During his years in the United States and the United Kingdom, al-Awlaki had become a high-profile imam known for his intellect, charisma and ability to appeal to young, English-speaking Muslims. His sermons became very popular, and audio recordings of those sermons were widely distributed on the Internet via his personal website as well as several other Islamic websites. (Thousands of these videos have been posted to YouTube and have received tens of thousands of hits.) Despite his being under investigation by the U.S. government, in 2002 al-Awlaki was asked to lead a prayer service at the U.S. Capitol and to speak at the Pentagon on the topic of radical Islam. These engagements reflected al-Awlaki's popularity and added to the mystique that surrounded him. He was seen as a bit of a celebrity in the English-speaking Muslim world, and his presence in Yemen undoubtedly played a big factor in al-Wahayshi's decision to expand AQAP's outreach to al-Awlaki's audience.
Through his work on the ideological battlefield, Al-Awlaki was able to draw men to the physical battlefield. These men could be sent on suicide missions, such as would-be Christmas Day bomber Umar Farouk Abdulmutallab, or encouraged to conduct simple attacks where they lived, as in the case of Fort Hood shooter Nidal Hasan.
It is important to remember that al-Awlaki was not AQAP's primary theological authority. The group's mufti, Suleiman al-Rubaish, a Saudi cleric with a degree in Islamic law, fought with al-Wahayshi and bin Laden at Tora Bora in 2001 before being captured and spending five years in captivity at Guantanamo Bay. After being returned to Saudi Arabia in 2006, al-Rubaish completed the Saudi rehabilitation program and then promptly fled the country to Yemen after his release. Moreover, AQAP's Shariah Council, of which al-Awlaki was a member, is chaired by a Yemeni cleric named Adel bin Abdullah al-Abab.
Al-Rubaish maintains serious credibility among jihadists because of his friendship with bin Laden, his survival at Tora Bora and his time served in Guantanamo, and al-Abab is a respected Yemeni cleric. However, neither of the men possesses the native-English language ability of al-Awlaki. They also lack the ability to culturally relate to and motivate Muslims in the West in the same way that al-Awlaki did -- and continues to do, via his messages that live on in cyberspace. Because of this, al-Awlaki will not be easily replaced.
AQAP's Operational Ability Intact
This brings us to the ideas of leadership and succession in militant groups. Some have argued that arresting or killing key members of militant networks does not impact such groups, but experience seems to indicate that in many cases the removal of key personnel does indeed make a difference, especially in the near term and if pressure is maintained on the organization. This dynamic has been reflected by the ongoing post-9/11 campaign against the al Qaeda core and their inability to conduct their oft threatened, and purportedly more deadly, follow-on attacks to 9/11. It has also been demonstrated by the operations mounted against regional jihadist franchise groups in Saudi Arabia and Indonesia. The removal of key personnel such as Saudi leader Abdel Aziz al-Muqrin and Indonesian jihadists Hambali and Noordin Top have had substantial impacts on those regional franchises.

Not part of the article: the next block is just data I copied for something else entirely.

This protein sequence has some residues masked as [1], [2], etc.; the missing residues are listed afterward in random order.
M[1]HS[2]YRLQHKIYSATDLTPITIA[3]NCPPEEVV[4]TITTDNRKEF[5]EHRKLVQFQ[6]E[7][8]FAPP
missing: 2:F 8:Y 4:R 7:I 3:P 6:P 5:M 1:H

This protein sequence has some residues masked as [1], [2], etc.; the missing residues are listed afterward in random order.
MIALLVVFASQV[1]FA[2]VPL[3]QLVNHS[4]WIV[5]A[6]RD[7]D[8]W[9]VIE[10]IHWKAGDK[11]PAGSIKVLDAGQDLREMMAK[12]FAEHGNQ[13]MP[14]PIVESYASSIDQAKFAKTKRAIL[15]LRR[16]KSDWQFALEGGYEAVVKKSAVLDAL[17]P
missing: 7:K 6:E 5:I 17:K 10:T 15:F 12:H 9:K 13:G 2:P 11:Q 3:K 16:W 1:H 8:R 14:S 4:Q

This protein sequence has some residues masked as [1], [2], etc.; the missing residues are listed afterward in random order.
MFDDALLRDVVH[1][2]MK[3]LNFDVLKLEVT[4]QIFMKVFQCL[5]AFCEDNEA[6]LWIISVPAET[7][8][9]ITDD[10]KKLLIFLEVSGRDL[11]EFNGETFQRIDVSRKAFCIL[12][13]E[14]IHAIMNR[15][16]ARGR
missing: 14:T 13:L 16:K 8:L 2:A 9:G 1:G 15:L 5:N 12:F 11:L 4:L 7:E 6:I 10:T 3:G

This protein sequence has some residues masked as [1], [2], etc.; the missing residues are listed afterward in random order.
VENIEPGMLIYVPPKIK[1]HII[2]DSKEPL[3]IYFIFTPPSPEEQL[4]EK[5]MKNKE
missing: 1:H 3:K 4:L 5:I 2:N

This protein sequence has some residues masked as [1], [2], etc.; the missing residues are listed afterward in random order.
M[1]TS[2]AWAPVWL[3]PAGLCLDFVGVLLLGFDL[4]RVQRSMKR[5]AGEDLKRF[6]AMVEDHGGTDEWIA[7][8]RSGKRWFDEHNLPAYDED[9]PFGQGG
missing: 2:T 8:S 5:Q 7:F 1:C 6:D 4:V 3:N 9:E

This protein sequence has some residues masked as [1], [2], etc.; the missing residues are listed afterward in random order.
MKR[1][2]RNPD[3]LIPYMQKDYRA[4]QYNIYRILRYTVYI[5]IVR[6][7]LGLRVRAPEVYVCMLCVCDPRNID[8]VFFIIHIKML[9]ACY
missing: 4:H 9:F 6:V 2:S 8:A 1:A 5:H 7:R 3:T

Of course, while AQAP's English-speaking outreach will be severely crippled following Khan's and al-Awlaki's deaths, the core of its physical battlefield operational leadership remains intact. Al-Wahayshi is a competent and savvy leader. His military commander, Qasim al-Raymi, is an aggressive, ruthless and fierce fighter, and his principal bombmaker, Ibrahim Hassan al-Asiri, is creative and imaginative in designing his innovative explosive devices. There were rumors circulating that al-Asiri had been killed in the airstrike directed against al-Awlaki, but they proved to be unfounded. If al-Asiri had been killed, the airstrike would have impacted both the ideological and operational abilities of the group.
The recent increase of U.S. airstrikes, including the one that killed al-Awlaki and Khan, will serve to keep AQAP's leaders focused on survival, as will the conventional warfare in which the group is currently engaging as it fights for control over areas of Yemen. However, the AQAP leadership undoubtedly still desires to attack the United States and the West -- perhaps even more so now to avenge their fallen comrades. If they are given the time and space to plot and plan, the AQAP leadership will continue their efforts to attack the United States. They certainly retain the capability to do so, despite the loss of two ideological leaders.
Yemen: Fallout from the al-Awlaki Airstrike is republished with permission of STRATFOR.